Monday, July 13, 2009

Obscure Nachos

It happens to us all every so often, I am sure: the nachos, which always seemed so straightforward, so crispily salty and tasty, suddenly become obscure.

You push the basket away, whether from surfeit or some generalized dysgeusia and look around. There's grease on your fingers, crumbs in your lap; you stare in disbelief at the failed appetizer. Would some salsa help ? Una cerveza ? You look around: the waiter has disappeared.

So you get up and head out into the street. There is precedent to this going forth but you can't quite recall the details. No matter. You are looking for something, but what ? Wontons ? Papadum ? Saltines ?

The street is, of course, dark and empty and vaguely familiar, like the memory of a street in a dream. You sit on a bench under a streetlight and wait. The light flickers out.

What, then, are you waiting for ? A bus ? Godot ?

It strikes you that the essential element of waiting, time, is absent. So much for the "waiting for" question. What else is gone ? Air ? Gravity ? But you are breathing, and your buttocks have not floated free from the slats of the bench.

And you are hungry. Odd, after all those nachos.

After awhile you get up from the bench and head down the sidewalk. A bus roars past, covered in bright signage. You get a fleeting glimpse of words -- GRAB, HELP -- before the night swallows it up like a nacho. You decide to take a nap. As you curl up in a shadowy doorway, head to cement, you recall a song, something about doors and gates, something about lifting up their heads. It never made much sense to you, and makes even less sense now.

There is something about sense that has never made much sense to you, you recall as sleep overtakes you, overwhelms you.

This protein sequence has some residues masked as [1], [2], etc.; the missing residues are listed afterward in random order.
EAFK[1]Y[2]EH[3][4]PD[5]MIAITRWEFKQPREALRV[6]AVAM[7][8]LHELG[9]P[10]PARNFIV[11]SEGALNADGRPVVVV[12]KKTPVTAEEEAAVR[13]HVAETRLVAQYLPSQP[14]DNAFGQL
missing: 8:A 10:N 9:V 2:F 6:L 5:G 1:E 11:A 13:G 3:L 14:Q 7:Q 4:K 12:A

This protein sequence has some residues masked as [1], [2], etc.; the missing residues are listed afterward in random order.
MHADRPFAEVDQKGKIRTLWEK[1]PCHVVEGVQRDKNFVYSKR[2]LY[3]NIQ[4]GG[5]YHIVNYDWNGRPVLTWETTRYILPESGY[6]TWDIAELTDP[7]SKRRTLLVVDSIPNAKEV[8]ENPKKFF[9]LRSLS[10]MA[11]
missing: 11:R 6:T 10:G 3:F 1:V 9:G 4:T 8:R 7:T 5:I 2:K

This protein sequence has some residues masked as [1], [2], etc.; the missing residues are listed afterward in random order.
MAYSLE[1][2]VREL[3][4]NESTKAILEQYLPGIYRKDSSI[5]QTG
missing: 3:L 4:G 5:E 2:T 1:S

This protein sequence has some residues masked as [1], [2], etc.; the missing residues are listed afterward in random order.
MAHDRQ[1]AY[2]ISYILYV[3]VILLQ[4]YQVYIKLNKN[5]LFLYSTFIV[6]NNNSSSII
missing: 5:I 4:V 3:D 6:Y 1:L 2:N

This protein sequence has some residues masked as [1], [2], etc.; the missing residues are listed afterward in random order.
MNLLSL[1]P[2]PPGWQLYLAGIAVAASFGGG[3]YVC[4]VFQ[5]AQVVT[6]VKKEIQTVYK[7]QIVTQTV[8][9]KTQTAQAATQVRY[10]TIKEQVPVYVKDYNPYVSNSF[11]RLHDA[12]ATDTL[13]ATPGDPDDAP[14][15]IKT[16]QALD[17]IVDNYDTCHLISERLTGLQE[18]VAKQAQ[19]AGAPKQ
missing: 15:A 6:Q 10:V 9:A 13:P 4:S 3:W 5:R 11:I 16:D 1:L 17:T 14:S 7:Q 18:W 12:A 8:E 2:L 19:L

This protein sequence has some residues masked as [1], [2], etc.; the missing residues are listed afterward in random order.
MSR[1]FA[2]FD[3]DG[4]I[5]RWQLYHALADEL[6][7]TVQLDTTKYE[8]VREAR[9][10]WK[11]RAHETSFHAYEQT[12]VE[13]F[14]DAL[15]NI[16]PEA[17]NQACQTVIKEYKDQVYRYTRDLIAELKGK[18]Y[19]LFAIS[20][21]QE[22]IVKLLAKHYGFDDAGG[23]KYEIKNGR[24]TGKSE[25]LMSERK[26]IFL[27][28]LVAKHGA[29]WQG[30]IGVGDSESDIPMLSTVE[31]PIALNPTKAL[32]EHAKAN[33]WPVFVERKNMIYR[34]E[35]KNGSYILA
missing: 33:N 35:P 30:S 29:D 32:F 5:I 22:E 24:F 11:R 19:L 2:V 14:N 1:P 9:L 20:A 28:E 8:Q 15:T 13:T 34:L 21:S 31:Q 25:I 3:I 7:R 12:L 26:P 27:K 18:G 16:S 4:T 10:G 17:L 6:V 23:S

When you awaken you have not dreamed and it is not morning. There is no question of toast.

Nonetheless, you clear your throat and try to make a sound.

What comes out startles you. You clamp your hand over your mouth. It is too late. There it is, at your feet squirming like a slug or a larva, naked and obscene and lily-white. It looks up at you with a look that can only be described as imploring.

You flee.

Running, you wonder: is this allergy ? nightmare ? retribution ? an unsolicited phone call from the chimney sweep d'antan ?

You have no idea. Which is refreshing. You run faster. You are running, in fact, like the wind. In fact, you like the wind ! And you would like to swear something, anything, on a stack of burning Bibles.

But not until you've had breakfast.

You stop, not in the least out of breath, and look around. Across the street see a faded sign: Taqueria. It looks oddly familiar. Have you come full circle ?

You see a familiar waiter in the window. The solicitous one who always forgives you when you stiff him.

You cross the street. This time the nachos will be light, crispy. This time you will leave a big tip.

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